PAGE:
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For example, such as the license keys much software uses. I had thought of cryptographically signing a sequence, so I could have maybe 4 bytes for the ID and say 8 bytes for the signature, but I can't find a suitable algorithm.

What I need is something that an attacker can't readily generate, but which is stored in less than approx 20 ASCII bytes. I also need to be confident of uniqueness. This doesn't need to be completely secure, only secure against a casual attack.

Note: I'm doing this in java on appengine.

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4 Answers 4

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Just generate a GUID for each ID and keep track of the ones you've generated in a database. The universe of GUIDs is so large that each will be unique. It's not cryptographic so there's a possibility that anyone who has a large enough population of your generated ones could produce a match, but I think the odds are still miniscule.

A GUID is 128 bits, which can be encoded in 23 bytes using Base64.

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Sounds like HMAC. You will probably need to ensure uniqueness manually though.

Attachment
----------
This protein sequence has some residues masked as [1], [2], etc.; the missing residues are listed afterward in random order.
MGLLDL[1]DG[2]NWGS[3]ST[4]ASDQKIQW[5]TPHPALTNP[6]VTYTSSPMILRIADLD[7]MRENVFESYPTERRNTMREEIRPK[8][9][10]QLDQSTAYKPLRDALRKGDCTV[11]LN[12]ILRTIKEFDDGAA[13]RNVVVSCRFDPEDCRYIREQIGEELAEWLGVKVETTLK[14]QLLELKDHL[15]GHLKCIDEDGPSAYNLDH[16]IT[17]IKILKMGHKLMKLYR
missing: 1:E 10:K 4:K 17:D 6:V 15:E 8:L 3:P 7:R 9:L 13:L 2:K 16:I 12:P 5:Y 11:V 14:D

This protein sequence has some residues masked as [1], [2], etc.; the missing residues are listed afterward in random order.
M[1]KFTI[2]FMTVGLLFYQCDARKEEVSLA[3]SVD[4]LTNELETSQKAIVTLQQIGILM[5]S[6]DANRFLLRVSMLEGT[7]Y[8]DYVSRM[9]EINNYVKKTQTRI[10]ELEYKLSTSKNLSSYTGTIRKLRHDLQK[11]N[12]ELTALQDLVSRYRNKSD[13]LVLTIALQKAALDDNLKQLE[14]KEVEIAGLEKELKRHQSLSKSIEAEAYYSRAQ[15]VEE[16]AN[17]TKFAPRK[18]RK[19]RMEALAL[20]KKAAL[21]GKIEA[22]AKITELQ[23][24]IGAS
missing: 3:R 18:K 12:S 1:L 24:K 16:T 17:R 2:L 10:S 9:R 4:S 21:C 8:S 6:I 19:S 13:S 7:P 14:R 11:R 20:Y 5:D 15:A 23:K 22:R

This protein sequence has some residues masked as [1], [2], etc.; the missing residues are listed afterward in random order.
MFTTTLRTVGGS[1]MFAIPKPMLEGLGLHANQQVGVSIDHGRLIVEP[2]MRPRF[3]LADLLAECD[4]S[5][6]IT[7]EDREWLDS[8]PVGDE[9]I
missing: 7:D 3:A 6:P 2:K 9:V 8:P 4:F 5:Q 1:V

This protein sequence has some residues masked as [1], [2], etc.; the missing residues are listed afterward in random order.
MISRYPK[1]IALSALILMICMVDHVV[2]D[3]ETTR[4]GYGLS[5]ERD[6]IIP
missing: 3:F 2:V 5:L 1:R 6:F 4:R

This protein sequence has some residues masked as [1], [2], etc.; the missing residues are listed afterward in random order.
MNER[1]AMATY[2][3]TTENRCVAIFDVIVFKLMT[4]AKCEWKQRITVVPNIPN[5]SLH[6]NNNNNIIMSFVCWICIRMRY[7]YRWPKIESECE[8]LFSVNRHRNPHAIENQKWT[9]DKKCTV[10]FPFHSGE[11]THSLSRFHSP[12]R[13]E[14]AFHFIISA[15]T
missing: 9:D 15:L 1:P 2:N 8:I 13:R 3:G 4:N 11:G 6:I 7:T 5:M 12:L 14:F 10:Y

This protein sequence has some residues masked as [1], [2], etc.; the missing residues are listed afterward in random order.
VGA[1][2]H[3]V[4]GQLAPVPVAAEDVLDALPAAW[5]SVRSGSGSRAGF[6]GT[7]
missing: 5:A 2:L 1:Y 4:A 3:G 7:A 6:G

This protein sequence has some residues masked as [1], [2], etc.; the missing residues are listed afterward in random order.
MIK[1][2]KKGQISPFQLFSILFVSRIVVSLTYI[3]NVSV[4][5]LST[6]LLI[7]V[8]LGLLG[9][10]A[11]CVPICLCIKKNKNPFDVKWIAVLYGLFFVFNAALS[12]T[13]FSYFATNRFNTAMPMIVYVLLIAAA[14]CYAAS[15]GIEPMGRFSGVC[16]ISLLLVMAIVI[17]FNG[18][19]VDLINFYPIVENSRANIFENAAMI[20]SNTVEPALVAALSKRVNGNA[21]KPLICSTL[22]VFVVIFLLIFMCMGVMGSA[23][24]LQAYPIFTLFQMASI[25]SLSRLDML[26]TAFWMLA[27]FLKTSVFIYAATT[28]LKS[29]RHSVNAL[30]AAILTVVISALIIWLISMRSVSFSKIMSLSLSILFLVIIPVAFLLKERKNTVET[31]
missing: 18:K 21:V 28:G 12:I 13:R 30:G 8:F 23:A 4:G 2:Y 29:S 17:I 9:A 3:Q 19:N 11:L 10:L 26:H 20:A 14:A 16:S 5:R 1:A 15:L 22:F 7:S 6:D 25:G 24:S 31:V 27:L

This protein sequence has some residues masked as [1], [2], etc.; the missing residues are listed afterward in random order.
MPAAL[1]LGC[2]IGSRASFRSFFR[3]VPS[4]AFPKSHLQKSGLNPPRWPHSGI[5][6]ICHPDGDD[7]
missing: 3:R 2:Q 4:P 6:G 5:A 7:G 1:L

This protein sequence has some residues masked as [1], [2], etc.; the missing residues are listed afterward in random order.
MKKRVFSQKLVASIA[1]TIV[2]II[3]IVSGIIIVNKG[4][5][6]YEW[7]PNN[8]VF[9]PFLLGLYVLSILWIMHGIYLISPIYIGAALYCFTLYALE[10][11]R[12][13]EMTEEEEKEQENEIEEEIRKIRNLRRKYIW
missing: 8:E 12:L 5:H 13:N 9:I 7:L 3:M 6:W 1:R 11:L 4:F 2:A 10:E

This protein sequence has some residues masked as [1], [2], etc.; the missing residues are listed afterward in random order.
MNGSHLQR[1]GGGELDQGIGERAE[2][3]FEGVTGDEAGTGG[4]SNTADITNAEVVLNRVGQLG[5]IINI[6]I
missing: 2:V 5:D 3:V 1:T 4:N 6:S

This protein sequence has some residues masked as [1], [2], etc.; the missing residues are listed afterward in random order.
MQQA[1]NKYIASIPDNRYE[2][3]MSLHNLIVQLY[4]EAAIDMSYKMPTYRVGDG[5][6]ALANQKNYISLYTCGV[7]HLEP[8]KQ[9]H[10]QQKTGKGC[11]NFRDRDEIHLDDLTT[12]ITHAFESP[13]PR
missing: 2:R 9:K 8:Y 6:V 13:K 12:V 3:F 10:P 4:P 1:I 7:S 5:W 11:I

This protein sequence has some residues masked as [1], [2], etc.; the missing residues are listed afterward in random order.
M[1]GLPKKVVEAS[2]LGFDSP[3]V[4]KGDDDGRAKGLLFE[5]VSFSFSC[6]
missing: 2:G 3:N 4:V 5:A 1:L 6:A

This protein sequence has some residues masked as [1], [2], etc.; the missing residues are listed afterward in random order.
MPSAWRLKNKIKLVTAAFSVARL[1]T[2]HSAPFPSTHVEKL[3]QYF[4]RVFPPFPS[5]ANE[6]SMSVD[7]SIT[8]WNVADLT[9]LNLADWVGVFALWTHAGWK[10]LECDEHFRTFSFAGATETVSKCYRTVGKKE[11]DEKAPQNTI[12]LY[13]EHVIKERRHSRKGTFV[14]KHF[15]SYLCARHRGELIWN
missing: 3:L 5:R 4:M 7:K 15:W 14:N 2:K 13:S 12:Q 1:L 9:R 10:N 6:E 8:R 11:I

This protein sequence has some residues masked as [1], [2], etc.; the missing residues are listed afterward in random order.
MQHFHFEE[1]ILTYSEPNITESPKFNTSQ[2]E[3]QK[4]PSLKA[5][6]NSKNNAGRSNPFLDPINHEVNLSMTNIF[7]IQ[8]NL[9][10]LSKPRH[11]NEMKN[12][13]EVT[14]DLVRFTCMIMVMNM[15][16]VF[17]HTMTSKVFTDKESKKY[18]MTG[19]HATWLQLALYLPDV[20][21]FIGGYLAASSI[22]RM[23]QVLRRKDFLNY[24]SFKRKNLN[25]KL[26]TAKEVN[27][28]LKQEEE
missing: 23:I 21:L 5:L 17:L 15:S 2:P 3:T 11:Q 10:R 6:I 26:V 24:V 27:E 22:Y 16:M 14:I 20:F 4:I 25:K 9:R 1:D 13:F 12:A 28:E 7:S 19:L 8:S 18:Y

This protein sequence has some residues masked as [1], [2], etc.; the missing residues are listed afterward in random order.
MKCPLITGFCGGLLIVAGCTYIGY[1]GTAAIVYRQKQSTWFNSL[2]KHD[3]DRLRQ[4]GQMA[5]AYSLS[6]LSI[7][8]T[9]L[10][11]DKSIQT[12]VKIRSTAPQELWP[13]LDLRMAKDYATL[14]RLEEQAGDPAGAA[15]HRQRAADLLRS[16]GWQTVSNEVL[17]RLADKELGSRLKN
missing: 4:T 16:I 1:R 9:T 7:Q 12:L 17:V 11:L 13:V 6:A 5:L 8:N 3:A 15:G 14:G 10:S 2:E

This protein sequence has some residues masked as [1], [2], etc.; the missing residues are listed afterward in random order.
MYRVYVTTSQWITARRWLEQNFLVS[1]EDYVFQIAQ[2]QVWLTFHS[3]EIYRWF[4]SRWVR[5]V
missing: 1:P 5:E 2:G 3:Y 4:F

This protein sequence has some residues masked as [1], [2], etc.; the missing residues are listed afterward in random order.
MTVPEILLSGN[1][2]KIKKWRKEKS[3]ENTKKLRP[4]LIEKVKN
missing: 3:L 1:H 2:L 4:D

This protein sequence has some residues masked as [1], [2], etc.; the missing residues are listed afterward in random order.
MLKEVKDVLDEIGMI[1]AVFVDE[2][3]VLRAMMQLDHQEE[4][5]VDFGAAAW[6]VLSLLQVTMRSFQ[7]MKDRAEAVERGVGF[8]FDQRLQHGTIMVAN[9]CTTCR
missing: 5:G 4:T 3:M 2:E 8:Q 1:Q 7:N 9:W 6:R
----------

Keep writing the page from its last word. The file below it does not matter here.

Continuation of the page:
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Can this be done in a small number of bytes? Smaller is better as I'll be using these in QR codes... –  Richard Russell Feb 12 '13 at 2:13
    
@RichardRussell the length of HMAC is the same as length of the underlying hash e.g. 128 bit for MD5 (32 bytes in hex, 24 bytes in base64, you probably can't just use the 16 bytes binary representation). If you need to somehow identify keys you also need to attach your ID to it. –  wRAR Feb 12 '13 at 2:24

Calculate the values including the id into a string and use the byte based HDMAC with a secret key and max length. Just make sure that you have a unique part in the values to encrypt. This could be server time or some other ID. The length will need to be tested that it remains within your 20 character requirement.

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Encryption is reversible, so the output is guaranteed unique for unique inputs. Just encrypt 0, 1, 2, 3, 4, 5 etc. using the same key every time. For 128 bit output use AES and 128 bit numbers in ECB mode. Other modes will need identical IV/Nonces as well. For 64 bit numbers use DES. For other size numbers either use Hasty Pudding cypher or roll your own simple Feistel cypher for the size you want.

ECB is not the most secure mode, but I do not get the impression that you are looking for very high levels of security here.

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